When I was 13, I was sent to review a touring production of Cats. I was a “Rated G” reviewer for the local newspaper, the Union-Tribune. I had never seen Cats before and I was ready to stake my claim in the San Diego Critics Circle by brutalizing this plotless spectacle.
But then, sitting in the San Diego Civic Center with my arms crossed, the joys of Cats simply overcame me. Witness the raptures of my published review: “As the overture begins, lights flicker, making the stars seem like a sideshow attraction. Cats with green eyes crawl through the audience, making the play almost interactive. As the cats dance, it's like a trance. When they do their many dance breaks, it's like a state of meditation.”
Then as now, to enjoy Cats is to let spectacle wash over you. Questions like “What is this?” or “Who are they?” or “Where are they?” or “WHY?” are all meaningless at the Jellicle Ball.
You must accept that Rum Tum Tugger is both a curious cat and a sex icon. You must accept that some cats wear clothes and some don’t. Most of all, you must certainly accept that once a year, a bunch of street cats come together, sing songs about their names, and then wait to see which one gets picked to die. If this is too much for you, then you have picked the wrong work of art and I don’t know what to say to you.
Critics and Cats
Critics have often found Cats baffling. It was famously panned as “a dog” when it opened on Broadway. BSR’s own Cameron Kelsall fired shots at the recent touring production that came to Philadelphia last summer. Reflecting on his own experience seeing Cats as a small child (and falling asleep) Kelsall said he was glad he stayed conscious this time: “If you lay [sic] down with Cats, you risk getting fleas.”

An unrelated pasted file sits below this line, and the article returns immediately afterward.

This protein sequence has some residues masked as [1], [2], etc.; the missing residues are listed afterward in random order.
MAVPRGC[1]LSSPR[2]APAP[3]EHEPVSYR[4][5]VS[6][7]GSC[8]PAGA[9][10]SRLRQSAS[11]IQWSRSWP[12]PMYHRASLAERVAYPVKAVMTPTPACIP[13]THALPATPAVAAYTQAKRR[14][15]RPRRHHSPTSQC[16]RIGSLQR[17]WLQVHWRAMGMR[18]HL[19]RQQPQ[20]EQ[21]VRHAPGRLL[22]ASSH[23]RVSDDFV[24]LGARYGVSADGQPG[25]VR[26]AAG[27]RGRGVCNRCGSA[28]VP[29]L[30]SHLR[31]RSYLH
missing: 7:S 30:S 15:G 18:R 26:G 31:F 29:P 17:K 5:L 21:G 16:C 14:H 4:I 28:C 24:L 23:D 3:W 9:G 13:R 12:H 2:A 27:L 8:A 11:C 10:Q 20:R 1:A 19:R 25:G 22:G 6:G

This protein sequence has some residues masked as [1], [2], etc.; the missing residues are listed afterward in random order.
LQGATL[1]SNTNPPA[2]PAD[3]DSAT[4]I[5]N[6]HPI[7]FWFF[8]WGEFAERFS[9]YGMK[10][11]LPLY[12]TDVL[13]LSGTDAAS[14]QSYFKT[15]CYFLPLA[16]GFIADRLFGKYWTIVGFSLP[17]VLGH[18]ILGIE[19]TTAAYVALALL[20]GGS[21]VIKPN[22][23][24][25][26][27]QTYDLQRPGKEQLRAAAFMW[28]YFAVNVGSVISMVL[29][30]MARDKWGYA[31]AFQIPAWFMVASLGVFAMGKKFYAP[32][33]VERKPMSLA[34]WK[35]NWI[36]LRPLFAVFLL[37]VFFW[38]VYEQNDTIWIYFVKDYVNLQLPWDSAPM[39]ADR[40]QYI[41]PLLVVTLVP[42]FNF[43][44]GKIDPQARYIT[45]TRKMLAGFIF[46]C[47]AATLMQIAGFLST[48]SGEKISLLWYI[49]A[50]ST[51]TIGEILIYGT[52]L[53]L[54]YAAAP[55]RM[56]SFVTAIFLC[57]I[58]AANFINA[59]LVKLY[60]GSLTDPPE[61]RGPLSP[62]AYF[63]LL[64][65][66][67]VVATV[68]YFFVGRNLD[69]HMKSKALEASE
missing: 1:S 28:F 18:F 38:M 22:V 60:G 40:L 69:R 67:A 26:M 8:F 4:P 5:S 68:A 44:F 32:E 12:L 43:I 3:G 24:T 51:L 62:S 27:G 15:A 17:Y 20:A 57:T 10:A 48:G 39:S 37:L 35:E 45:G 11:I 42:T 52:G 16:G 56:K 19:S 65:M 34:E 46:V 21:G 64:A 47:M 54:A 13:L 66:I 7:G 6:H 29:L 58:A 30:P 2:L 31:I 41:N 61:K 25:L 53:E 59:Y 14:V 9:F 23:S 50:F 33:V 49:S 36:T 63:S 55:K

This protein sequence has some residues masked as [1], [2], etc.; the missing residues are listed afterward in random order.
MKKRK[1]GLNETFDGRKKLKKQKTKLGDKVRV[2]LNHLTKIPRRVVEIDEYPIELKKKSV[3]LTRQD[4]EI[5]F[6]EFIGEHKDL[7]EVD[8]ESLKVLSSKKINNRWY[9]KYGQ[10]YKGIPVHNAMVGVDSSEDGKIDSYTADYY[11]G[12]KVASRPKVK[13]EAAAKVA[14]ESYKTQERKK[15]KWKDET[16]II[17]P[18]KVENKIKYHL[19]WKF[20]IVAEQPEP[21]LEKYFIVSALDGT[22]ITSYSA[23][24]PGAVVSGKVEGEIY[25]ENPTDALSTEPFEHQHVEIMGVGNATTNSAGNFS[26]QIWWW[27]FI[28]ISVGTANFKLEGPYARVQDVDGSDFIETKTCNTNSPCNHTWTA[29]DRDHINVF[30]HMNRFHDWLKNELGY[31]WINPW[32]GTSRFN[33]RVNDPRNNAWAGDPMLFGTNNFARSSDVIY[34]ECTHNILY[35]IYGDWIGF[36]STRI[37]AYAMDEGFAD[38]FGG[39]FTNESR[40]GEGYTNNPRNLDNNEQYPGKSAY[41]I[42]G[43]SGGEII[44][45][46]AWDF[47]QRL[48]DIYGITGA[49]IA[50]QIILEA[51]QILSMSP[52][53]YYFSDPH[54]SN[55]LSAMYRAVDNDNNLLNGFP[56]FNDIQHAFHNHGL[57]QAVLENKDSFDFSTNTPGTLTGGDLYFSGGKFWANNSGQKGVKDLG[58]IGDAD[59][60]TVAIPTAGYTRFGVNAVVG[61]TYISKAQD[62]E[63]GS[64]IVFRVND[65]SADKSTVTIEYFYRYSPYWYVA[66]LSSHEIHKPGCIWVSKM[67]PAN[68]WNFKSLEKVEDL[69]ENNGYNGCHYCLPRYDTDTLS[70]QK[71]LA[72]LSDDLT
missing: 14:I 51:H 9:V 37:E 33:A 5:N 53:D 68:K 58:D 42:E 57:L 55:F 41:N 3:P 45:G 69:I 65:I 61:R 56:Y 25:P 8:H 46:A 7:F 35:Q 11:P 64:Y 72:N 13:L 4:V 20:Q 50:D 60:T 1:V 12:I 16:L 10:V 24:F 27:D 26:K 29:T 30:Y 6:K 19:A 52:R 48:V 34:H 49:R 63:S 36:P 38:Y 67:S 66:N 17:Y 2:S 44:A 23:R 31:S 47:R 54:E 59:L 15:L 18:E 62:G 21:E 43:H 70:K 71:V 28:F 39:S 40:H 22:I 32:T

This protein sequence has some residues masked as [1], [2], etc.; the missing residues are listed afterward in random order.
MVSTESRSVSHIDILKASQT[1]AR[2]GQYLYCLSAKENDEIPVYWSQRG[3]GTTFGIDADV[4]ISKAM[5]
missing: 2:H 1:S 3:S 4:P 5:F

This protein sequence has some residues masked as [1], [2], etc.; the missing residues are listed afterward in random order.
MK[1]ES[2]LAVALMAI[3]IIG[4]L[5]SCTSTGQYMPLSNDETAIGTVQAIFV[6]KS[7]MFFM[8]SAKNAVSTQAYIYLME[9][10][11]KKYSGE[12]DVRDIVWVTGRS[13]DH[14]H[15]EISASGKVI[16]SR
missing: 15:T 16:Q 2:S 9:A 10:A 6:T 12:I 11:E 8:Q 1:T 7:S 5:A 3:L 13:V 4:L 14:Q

The 2019 Tom Hooper film adaptation is not faring much better. As you may have heard by now, he traded in the face paint, spandex, and faux fur for an uncanny-valley combination of live-action celebrities and dancers, CGI fur, and cat ephemera. (A recut of the official trailer set to the music of Jordan Peele’s horror film Us went viral last summer.) If you are expecting Cats to be a normal narrative, then yes, this is a strange problem that can be borderline scary. Over at Rotten Tomatoes, a critics’ Tomatometer score of 21 percent follows a published consensus: “This Cats adaptation is a clawful mistake that will leave most viewers begging to be put out of their mew-sery.”
Meanwhile, a local critic described his thought process while watching the movie: “This is physically painful to watch, and now I think I want to get rid of my cat.”
Stare into the moon
These catty reviews share my slack-jawed amazement that a deeply strange musical about singing and dancing cats even exists, let alone has been running in some form since well before my time on this earth. However, rather than run away from this shock, I say turn toward it! Do not avert your gaze. Stare into the Jellicle moon, for when you do, so much joy awaits!
Did you ever imagine that in this lifetime you would get to see not one but two Knights of the British Order meow and purr on the big screen? Did you ever anticipate that you would watch Rebel Wilson pick up a human-faced cockroach and eat it? While other human-faced cockroaches dance below her in horrified obeissance? Witness Idris Elba, sexiest man alive, transformed before your very eyes into the least erotic villain ever conceived?
I understand how this might not be everyone’s cup of tea. But as a fan of the flamboyant, the campy, and the deeply strange, I can’t remember a more fun or genuinely surprising movie-going experience. As movies become more and more homogenized and algorithmically mass-marketed to appeal to the broadest array of tastes, how wonderful, how purrfect, that Cats comes along to remind us of what it is to err like a human. I am so deeply grateful.